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Ethical Considerations When Immigration Client Reviews Go Awry

In August 2013, one Illinois employment lawyer learned the hard way how NOT to respond online to a bad client review.  The attorney had received a bad review by a former client on an online review site.  She had requested removal of the bad review, which the website complied.  When the same former client re-posted the bad review, the attorney then posted the following response:

This is simply false. The person did not reveal all the facts of his situation up front in our first and second meeting. [sic] When I received his personnel file, I discussed the contents of it with him and informed him that he would likely lose unless the employer chose not to contest the unemployment (employers sometimes do is [sic]). Despite knowing that he would likely lose, he chose to go forward with a hearing to try to obtain benefits. I dislike it very much when my clients lose but I cannot invent positive facts for clients when they are not there. I feel badly for him but his own actions in beating up a female coworker are what caused the consequences he is now so upset about.”  (Emphasis added.)

The attorney should probably have stopped at “This is simply false.”  However, hindsight is 20/20!  The Illinois Attorney Registration and Disciplinary Commission filed a complaint against the employment attorney alleging violation of client confidentiality, amongst other issues.  The American Bar Association (ABA) Journal actually provides an entertaining take on this particular case.

While most attorneys would demonstrate more restraint when it comes to responding to bad online reviews, how much, exactly, can an attorney divulge on a public online site to defend his/her reputation?  According to the ABA Model Rules of Professional Conduct, Rule 4.4 provides some guidance:



Rule 4.4: Respect for Rights of Third Persons

(Transactions with Persons Other Than Clients Rule)

  1. In representing a client, a lawyer shall not use means that have no substantial purpose other than to embarrass, delay, or burden a third person, or use methods of obtaining evidence that violate the legal rights of such a person.

Attorneys must also be conscientious of Rule 1.6, to protect a client’s confidences unless in certain instances:

(b) A lawyer may reveal information relating to the representation of a client to the extent the lawyer reasonably believes necessary:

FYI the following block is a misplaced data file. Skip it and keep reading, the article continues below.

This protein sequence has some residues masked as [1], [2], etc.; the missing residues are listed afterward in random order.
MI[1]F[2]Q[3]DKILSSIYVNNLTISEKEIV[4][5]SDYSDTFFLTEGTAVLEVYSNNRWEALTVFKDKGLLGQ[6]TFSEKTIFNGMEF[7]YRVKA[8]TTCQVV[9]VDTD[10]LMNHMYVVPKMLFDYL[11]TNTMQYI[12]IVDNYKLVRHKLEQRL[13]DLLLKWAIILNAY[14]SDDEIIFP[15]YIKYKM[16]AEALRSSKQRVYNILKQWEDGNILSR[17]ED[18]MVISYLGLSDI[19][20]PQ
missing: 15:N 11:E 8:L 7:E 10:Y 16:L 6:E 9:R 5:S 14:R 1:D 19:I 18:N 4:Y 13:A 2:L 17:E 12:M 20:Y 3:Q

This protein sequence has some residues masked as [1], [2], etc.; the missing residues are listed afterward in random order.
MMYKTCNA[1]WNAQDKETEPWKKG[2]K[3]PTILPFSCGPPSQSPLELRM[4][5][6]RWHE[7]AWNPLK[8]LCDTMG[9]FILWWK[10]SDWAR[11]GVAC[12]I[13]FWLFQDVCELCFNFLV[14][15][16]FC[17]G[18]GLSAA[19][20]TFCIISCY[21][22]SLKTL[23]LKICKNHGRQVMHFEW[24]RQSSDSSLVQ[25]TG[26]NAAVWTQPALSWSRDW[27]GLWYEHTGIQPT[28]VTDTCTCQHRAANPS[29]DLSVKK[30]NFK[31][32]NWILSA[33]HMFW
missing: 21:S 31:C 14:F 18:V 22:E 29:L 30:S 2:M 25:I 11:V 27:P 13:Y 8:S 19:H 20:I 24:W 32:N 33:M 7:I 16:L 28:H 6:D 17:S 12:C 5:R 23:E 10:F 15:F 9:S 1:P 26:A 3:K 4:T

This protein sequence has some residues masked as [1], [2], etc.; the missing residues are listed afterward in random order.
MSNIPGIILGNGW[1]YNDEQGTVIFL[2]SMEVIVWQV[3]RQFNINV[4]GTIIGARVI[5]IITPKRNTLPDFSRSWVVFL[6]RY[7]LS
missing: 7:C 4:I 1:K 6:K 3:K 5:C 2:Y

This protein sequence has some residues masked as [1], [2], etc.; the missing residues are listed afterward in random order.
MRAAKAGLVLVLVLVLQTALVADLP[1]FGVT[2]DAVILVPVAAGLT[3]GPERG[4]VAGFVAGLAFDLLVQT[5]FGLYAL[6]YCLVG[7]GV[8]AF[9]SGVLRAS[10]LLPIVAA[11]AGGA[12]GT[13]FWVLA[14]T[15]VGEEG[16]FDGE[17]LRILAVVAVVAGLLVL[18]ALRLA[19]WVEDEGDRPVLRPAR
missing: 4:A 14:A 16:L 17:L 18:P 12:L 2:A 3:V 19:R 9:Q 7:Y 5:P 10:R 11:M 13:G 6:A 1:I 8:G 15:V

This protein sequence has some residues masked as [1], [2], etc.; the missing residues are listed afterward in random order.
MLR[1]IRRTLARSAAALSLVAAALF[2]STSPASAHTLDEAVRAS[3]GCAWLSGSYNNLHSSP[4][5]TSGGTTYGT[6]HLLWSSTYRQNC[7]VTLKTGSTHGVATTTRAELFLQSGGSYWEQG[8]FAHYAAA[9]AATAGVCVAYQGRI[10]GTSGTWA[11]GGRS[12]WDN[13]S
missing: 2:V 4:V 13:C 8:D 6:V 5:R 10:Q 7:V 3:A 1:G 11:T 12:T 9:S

(5) to establish a claim or defense on behalf of the lawyer in a controversy between the lawyer and the client, to establish a defense to a criminal charge or civil claim against the lawyer based upon conduct in which the client was involved, or to respond to allegations in any proceeding concerning the lawyer’s representation of the client;

The question arising out of Rule 1.6(b)(5) is whether a “defense” on behalf of a lawyer extends to a rebuttal online on a public website?  The Illinois employment attorney is fighting the complaint charges against her and will have an opportunity to argue her defense before the disciplinary board.  (She is represented by counsel.)  We’ll find out how the Illinois Commission will render its decision.

In the meantime, how can an attorney ward off bad reviews online, especially ones that are clearly false and unwarranted?  The Los Angeles County Bar Association (LACBA) released an interesting Opinion No. 525 in December 2012 regarding this very issue.  To summarize, the attorney may respond to adverse public comments:

  1. Attorney’s response does not disclose confidential information;
  2. Attorney does not respond in a manner that will injure Former Client in a matter involving the former representation; and
  3. Attorney’s response is proportionate and restrained.

California does not adopt the ABA Model Rule’s “Self-Defense” exception.  (See LACBA Opinion No. 519.)

From a practical perspective, attorneys can still respond, without divulging confidential information, especially when bad reviews focus on operational issues such as:

  • Unresponsive staff (via email or phone)
  • Long wait times to meet with attorneys
  • No parking validation
  • Difficulty scheduling a meeting
  • Being on hold too long

In those circumstances, attorneys who choose to respond can acknowledge the reviewer’s frustrations, thank them for their frankness, and let them know that the advice has been taken into consideration.

For substantively bad reviews that attack the attorney’s character or legal skills, attorneys who opt to engage in a response should tread lightly.  On the “front end (what the public sees on the website), you can respond “generally” but need not confirm that the reviewer was a client.  On the back end, you can contact the client (or former client) directly to obtain written consent to respond to the review in more details. In the alternative, you can simply kill the review with kindness, as one attorney writes:

Apologize for the client’s dissatisfaction. Offer to discuss the matter directly. Do not discuss any details or characteristics of the client’s case.

Even if you don’t mean it, at least the appearance of caring and professionalism helps. On the other hand, defending yourself without specifics makes you look like you have something to hide.

The best response to a substantively specious or bad review is to encourage your clients who are happy with your work to leave reviews on that website to offset the bad review(s).  There’s nothing like a plethora of good reviews to make the bad review(s) look like disgruntled Debbie Downers!

Do you have other tips on offsetting the effects of bad reviews?  Feel free to leave them in our comments.